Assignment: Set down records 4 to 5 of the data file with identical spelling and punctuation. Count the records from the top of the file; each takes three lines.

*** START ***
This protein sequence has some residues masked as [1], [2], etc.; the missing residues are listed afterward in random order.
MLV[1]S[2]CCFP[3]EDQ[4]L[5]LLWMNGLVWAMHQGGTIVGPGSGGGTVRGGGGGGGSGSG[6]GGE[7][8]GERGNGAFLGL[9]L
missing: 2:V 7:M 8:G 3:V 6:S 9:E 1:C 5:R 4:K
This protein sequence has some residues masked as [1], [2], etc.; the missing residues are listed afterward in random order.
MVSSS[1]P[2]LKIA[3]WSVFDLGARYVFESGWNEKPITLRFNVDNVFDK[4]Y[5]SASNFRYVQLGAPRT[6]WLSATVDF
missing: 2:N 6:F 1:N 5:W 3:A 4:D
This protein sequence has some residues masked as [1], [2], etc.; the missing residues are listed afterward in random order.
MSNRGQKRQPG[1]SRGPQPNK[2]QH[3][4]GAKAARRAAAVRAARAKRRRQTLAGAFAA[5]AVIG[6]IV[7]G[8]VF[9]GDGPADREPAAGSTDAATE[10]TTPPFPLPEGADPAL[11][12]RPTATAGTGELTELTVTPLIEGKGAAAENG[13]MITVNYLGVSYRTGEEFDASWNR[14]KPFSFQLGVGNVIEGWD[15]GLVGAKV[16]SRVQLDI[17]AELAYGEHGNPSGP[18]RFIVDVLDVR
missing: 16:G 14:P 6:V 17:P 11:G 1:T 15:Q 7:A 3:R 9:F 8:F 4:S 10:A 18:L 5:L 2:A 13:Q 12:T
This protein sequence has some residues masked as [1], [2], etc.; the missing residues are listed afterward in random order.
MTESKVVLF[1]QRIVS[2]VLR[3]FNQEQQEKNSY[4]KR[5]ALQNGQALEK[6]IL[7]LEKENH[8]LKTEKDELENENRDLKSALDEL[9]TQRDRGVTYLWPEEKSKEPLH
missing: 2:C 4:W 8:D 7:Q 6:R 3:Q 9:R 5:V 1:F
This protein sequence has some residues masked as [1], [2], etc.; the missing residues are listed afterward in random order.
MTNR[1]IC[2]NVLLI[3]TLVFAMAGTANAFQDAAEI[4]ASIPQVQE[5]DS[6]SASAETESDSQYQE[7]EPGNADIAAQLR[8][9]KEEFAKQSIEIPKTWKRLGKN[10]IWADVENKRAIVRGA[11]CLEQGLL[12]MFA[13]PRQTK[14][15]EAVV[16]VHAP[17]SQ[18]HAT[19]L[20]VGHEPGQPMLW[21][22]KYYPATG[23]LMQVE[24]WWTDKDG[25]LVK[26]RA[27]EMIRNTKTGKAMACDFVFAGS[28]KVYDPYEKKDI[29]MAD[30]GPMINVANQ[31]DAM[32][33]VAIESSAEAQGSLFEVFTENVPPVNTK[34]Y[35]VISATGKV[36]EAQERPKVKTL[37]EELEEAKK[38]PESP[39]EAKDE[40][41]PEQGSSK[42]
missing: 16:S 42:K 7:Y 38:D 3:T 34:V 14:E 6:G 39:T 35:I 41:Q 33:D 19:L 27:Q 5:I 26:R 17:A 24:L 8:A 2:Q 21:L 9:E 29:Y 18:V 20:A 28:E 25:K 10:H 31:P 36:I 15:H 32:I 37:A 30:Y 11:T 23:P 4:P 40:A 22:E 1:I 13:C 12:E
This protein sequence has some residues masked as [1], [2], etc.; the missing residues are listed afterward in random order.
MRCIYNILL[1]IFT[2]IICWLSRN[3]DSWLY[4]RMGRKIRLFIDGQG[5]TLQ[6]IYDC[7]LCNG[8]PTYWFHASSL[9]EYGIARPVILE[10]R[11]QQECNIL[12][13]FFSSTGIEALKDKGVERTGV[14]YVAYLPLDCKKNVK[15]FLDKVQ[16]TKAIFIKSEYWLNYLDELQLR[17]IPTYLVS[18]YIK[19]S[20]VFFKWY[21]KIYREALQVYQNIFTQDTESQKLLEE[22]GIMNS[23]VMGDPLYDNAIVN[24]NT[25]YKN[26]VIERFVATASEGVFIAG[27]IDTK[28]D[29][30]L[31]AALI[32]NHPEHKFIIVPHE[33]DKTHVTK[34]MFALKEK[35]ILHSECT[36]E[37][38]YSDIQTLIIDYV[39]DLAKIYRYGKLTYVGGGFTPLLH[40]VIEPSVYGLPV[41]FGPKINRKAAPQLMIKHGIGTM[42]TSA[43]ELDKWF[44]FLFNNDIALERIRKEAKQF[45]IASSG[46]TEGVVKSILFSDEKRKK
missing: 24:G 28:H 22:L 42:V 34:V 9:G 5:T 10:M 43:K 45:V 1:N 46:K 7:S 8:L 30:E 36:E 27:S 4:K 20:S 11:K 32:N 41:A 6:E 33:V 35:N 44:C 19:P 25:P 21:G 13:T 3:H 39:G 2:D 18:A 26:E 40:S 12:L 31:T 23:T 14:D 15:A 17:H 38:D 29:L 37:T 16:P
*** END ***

This protein sequence has some residues masked as [1], [2], etc.; the missing residues are listed afterward in random order.
MTESKVVLF[1]QRIVS[2]VLR[3]FNQEQQEKNSY[4]KR[5]ALQNGQALEK[6]IL[7]LEKENH[8]LKTEKDELENENRDLKSALDEL[9]TQRDRGVTYLWPEEKSKEPLH
missing: 2:C 4:W 8:D 7:Q 6:R 3:Q 9:R 5:V 1:F
This protein sequence has some residues masked as [1], [2], etc.; the missing residues are listed afterward in random order.
MTNR[1]IC[2]NVLLI[3]TLVFAMAGTANAFQDAAEI[4]ASIPQVQE[5]DS[6]SASAETESDSQYQE[7]EPGNADIAAQLR[8][9]KEEFAKQSIEIPKTWKRLGKN[10]IWADVENKRAIVRGA[11]CLEQGLL[12]MFA[13]PRQTK[14][15]EAVV[16]VHAP[17]SQ[18]HAT[19]L[20]VGHEPGQPMLW[21][22]KYYPATG[23]LMQVE[24]WWTDKDG[25]LVK[26]RA[27]EMIRNTKTGKAMACDFVFAGS[28]KVYDPYEKKDI[29]MAD[30]GPMINVANQ[31]DAM[32][33]VAIESSAEAQGSLFEVFTENVPPVNTK[34]Y[35]VISATGKV[36]EAQERPKVKTL[37]EELEEAKK[38]PESP[39]EAKDE[40][41]PEQGSSK[42]
missing: 16:S 42:K 7:Y 38:D 3:T 34:V 14:E 6:G 39:T 35:I 41:Q 33:D 19:L 27:Q 5:I 26:R 17:A 24:L 8:A 2:Q 21:L 9:E 29:Y 18:V 20:A 28:E 25:K 10:H 31:P 36:I 15:H 32:I 37:A 30:Y 11:T 23:P 4:P 40:A 22:E 1:I 13:C 12:E